Recent Posts

Heritage Viewpoint: Wildflower Seed Sowing

There was always a view from this section of the Coastal Path, taking in the Forth and the iconic Rail Bridge, but it was fast disappearing with the growth of trees and shrubs. The area also had a range of rank grasses with Creeping Thistle being the main contributor of colour and food for a few pollinating insects in its short flowering season. It had been planed for some time to restore the view and add a seat to replace the one that some 25 years ago had been a place below the path to sit and watch the ships and sea-birds on the Forth. The plan to improve this area finally came to fruition with the award of a grant to upgrade the whole section of Coastal Path where it ran from Lumsdaine

Small Copper Butterflies on Downing Point

As I said in an earlier post, the hot dry summer produces some winners and some losers in the natural world, and one of the winners this year has been a small butterfly, the Small Copper, that in years past used to be a common sight everywhere. It was in December 2015 that P7 children from Donibristle Primary cleared an area of gorse from the rocky headland that leads to Downing Point. One of the plants that benefited was Sheep’s Sorrel and while it did suffer from the lack of rain this year, it continued to survive and stay green. This plant is one of the food-plants for the caterpillars of the Small Copper butterfly and it was a delight, two days ago, to see a couple of these diminutive je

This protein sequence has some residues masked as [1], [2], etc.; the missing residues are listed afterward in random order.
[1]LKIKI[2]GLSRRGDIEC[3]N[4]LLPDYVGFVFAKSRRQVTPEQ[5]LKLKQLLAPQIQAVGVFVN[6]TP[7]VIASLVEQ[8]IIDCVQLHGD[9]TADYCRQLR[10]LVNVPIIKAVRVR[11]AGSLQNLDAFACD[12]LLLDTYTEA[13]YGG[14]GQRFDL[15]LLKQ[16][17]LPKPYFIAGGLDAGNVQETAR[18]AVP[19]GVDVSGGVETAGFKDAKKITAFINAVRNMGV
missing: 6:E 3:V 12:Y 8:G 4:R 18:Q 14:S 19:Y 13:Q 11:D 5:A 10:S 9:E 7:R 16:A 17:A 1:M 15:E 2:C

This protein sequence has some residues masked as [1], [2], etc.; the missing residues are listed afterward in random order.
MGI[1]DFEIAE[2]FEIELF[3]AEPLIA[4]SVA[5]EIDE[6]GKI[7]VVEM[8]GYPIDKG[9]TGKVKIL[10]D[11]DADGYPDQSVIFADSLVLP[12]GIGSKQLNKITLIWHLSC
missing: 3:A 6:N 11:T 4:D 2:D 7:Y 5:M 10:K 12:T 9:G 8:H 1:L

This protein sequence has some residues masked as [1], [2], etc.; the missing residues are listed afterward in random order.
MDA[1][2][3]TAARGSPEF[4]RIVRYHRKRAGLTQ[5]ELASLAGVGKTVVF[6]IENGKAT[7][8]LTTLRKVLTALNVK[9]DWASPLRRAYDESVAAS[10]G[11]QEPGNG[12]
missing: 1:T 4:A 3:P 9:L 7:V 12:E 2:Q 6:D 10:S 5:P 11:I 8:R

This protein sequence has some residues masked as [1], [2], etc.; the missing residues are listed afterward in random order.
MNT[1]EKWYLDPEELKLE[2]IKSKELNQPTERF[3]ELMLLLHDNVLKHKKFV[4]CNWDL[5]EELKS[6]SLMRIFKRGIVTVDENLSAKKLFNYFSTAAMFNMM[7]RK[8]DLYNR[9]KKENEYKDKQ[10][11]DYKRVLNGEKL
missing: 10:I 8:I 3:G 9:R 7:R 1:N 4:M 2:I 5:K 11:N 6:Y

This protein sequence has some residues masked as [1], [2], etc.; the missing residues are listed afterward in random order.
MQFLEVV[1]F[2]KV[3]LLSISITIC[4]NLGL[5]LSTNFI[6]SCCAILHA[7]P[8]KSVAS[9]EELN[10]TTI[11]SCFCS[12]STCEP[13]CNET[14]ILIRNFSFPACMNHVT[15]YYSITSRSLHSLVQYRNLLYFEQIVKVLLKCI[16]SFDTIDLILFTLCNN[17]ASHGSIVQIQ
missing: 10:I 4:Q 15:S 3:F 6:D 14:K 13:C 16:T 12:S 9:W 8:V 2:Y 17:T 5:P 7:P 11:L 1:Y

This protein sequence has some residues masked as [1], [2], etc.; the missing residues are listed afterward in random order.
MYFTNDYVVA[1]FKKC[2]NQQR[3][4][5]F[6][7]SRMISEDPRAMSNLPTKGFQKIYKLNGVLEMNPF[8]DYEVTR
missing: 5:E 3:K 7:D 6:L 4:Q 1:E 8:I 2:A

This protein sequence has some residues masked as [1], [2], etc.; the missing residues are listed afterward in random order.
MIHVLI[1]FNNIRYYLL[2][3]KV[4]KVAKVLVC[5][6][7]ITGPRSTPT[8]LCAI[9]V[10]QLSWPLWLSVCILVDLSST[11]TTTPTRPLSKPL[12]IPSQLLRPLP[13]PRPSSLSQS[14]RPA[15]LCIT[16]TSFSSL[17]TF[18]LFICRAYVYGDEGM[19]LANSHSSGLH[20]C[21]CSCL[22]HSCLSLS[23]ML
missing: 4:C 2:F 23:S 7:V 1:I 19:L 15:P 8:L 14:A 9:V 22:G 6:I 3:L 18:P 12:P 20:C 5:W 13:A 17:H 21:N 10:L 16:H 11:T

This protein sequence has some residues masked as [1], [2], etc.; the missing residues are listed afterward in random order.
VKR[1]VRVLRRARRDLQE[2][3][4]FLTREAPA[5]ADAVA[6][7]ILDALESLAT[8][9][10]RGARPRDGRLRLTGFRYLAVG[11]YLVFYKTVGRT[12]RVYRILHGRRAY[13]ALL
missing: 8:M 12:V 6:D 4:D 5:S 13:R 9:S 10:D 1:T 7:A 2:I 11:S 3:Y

The Path litter clean

Sunday the 5th August, in pleasantly warm weather, 4 of us worked our way from the Bathing House Wood end of the path through to The Triangle, collecting the litter that had mostly been uncovered during the path refurbishment work. There was not as much as I had expected so some other good people must already have picked up some of it and Alan Brown had already made a good start on the bank of the Heritage Viewpoint, but we were able to remove a fair amount of previously buried plastic that should no longer pose a risk to the environment.

Drought and Biodiversity: Why we need our wild spaces.

It tends to be taken for granted that having some wild areas of grass, flowers, and trees is a good thing, but the recent long spell of dry weather helps to highlight why this is so, and why we must do all we can to protect the wild places we have, no matter how small. The recent spell of no rain and a lot of sunshine turned lawns brown. But while we could turn on the hosepipe and provide some relief from the drought in our gardens, the wild spaces around us had to cope with what the weather brought. Last year saw a long spell with almost no rain from mid-March to mid-May. This year’s exceptional dry weather began in early April and continued to mid-July. Fortunately the last few days ha

Counter added 22 Sep 2017
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